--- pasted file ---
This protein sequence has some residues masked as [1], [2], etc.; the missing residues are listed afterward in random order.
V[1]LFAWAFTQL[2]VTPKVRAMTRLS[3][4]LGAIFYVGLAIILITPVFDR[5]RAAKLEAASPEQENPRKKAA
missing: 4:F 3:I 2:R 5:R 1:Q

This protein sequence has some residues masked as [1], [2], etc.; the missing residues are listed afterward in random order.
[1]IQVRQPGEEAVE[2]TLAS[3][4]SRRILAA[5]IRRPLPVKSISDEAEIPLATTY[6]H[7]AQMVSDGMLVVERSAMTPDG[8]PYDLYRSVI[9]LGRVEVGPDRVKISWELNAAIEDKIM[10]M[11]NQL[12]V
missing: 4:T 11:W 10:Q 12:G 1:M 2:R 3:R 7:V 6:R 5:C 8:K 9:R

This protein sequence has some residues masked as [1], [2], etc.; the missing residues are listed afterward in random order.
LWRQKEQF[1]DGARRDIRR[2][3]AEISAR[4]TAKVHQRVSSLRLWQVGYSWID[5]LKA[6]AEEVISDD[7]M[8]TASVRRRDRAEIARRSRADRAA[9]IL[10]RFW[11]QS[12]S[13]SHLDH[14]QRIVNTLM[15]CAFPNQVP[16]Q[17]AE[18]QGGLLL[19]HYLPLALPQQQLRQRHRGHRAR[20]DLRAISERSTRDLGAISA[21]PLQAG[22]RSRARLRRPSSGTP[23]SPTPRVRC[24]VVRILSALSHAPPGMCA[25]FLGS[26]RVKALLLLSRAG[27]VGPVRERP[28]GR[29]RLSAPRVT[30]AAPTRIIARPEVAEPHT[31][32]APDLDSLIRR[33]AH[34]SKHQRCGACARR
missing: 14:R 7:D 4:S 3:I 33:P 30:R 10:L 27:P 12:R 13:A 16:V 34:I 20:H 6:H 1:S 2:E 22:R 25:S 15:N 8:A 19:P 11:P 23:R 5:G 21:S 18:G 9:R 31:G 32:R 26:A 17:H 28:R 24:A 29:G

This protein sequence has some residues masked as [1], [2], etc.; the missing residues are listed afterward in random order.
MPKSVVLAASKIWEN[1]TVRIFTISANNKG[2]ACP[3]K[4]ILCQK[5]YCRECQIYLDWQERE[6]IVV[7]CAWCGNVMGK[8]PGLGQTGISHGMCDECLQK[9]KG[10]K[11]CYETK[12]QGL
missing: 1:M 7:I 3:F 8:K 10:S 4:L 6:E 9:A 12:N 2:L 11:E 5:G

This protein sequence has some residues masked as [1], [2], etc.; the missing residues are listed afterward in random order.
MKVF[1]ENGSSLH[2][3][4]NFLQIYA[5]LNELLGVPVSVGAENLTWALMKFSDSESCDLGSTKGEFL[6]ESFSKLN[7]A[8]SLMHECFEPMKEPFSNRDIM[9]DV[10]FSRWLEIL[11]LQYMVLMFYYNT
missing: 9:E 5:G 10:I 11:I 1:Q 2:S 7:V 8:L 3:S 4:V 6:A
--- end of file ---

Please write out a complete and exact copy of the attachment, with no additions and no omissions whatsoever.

This protein sequence has some residues masked as [1], [2], etc.; the missing residues are listed afterward in random order.
V[1]LFAWAFTQL[2]VTPKVRAMTRLS[3][4]LGAIFYVGLAIILITPVFDR[5]RAAKLEAASPEQENPRKKAA
missing: 4:F 3:I 2:R 5:R 1:Q

This protein sequence has some residues masked as [1], [2], etc.; the missing residues are listed afterward in random order.
[1]IQVRQPGEEAVE[2]TLAS[3][4]SRRILAA[5]IRRPLPVKSISDEAEIPLATTY[6]H[7]AQMVSDGMLVVERSAMTPDG[8]PYDLYRSVI[9]LGRVEVGPDRVKISWELNAAIEDKIM[10]M[11]NQL[12]V
missing: 4:T 11:W 10:Q 12:G 1:M 2:R 3:R 7:V 6:R 5:C 8:K 9:R

This protein sequence has some residues masked as [1], [2], etc.; the missing residues are listed afterward in random order.
LWRQKEQF[1]DGARRDIRR[2][3]AEISAR[4]TAKVHQRVSSLRLWQVGYSWID[5]LKA[6]AEEVISDD[7]M[8]TASVRRRDRAEIARRSRADRAA[9]IL[10]RFW[11]QS[12]S[13]SHLDH[14]QRIVNTLM[15]CAFPNQVP[16]Q[17]AE[18]QGGLLL[19]HYLPLALPQQQLRQRHRGHRAR[20]DLRAISERSTRDLGAISA[21]PLQAG[22]RSRARLRRPSSGTP[23]SPTPRVRC[24]VVRILSALSHAPPGMCA[25]FLGS[26]RVKALLLLSRAG[27]VGPVRERP[28]GR[29]RLSAPRVT[30]AAPTRIIARPEVAEPHT[31][32]APDLDSLIRR[33]AH[34]SKHQRCGACARR
missing: 14:R 7:D 4:S 3:I 33:P 30:R 10:L 27:P 12:R 13:A 16:V 34:I 20:H 6:H 1:S 2:E 22:R 25:S 15:N 8:A 19:P 11:P 23:R 5:G 21:S 18:G 9:R 31:G 32:R 26:A 17:H 28:R 24:A 29:G

This protein sequence has some residues masked as [1], [2], etc.; the missing residues are listed afterward in random order.
MPKSVVLAASKIWEN[1]TVRIFTISANNKG[2]ACP[3]K[4]ILCQK[5]YCRECQIYLDWQERE[6]IVV[7]CAWCGNVMGK[8]PGLGQTGISHGMCDECLQK[9]KG[10]K[11]CYETK[12]QGL
missing: 1:M 7:I 3:F 8:K 10:S 4:L 6:E 9:A 12:N 2:L 11:E 5:G

This protein sequence has some residues masked as [1], [2], etc.; the missing residues are listed afterward in random order.
MKVF[1]ENGSSLH[2][3][4]NFLQIYA[5]LNELLGVPVSVGAENLTWALMKFSDSESCDLGSTKGEFL[6]ESFSKLN[7]A[8]SLMHECFEPMKEPFSNRDIM[9]DV[10]FSRWLEIL[11]LQYMVLMFYYNT
missing: 9:E 5:G 10:I 11:I 1:Q 2:S 7:V 8:L 3:S 4:V 6:A